I had a stroke, is it because of lupus?

It's rare. A stroke related to a clot clogging an artery in the brain (thrombosis) can complicate lupus. This thrombosis usually reveals an antiphospholipid syndrome associated with lupus, but also a possible accelerated atherosclerosis (development of an atheroma plaque that can detach and clog an artery in the brain). The prevention of relapses is based on prolonged anticoagulant treatment aimed at an INR (international normalized ratio) between 2 and 3, or even between 3 and 3.5 in the context of antiphospholipid syndrome.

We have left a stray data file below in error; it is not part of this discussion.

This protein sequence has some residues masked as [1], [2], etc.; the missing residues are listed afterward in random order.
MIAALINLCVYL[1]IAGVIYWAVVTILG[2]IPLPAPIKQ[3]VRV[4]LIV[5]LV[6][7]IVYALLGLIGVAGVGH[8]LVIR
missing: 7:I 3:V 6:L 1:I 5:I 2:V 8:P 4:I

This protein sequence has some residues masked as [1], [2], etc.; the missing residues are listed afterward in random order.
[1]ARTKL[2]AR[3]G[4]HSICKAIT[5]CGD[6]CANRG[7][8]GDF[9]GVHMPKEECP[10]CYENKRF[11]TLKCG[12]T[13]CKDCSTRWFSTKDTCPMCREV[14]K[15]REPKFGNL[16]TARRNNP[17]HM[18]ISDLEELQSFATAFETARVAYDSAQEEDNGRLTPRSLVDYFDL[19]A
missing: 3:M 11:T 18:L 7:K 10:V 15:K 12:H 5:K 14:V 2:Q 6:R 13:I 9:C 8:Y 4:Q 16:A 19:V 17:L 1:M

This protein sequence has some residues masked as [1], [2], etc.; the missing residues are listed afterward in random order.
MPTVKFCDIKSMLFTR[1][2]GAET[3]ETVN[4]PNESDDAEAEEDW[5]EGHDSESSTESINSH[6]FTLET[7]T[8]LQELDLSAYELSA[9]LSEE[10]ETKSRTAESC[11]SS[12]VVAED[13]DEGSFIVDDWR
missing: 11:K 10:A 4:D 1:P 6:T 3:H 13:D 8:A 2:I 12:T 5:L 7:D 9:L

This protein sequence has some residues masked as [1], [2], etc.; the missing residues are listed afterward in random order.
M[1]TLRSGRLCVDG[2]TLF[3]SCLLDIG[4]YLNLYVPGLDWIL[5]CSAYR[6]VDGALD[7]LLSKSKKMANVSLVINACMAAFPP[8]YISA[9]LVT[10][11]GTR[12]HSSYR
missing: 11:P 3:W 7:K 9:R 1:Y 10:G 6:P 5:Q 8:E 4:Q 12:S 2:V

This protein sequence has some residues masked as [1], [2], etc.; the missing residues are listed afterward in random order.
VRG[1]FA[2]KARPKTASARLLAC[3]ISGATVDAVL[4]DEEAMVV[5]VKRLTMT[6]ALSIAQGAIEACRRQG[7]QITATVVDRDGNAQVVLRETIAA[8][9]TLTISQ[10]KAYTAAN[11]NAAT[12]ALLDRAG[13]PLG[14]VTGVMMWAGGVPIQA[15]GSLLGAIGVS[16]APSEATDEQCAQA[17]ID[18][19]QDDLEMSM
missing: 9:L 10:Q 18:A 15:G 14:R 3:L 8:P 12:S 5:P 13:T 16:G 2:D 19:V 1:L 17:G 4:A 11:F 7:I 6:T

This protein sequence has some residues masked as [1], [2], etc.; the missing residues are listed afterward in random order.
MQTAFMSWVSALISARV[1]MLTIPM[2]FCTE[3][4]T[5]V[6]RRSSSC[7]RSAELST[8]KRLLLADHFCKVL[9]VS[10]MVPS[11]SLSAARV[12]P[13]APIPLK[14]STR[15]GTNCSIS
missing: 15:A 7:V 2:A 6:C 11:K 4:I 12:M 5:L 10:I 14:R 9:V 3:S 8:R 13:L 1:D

If this stroke is due to atherosclerosis, it will be managed like a regular stroke, targeting vascular risk factors and the prescription of anti-aggregant agents. It is sometimes difficult to tell the difference with the stroke that can affect the general population (complication of atherosclerosis).


A stroke can complicate lupus, but it's quite rare. It may reveal an antiphospholipid antibody syndrome (APS) and then justify prolonged anticoagulant treatment, or it can be part of a complication of accelerated atherosclerosis observed during lupus.

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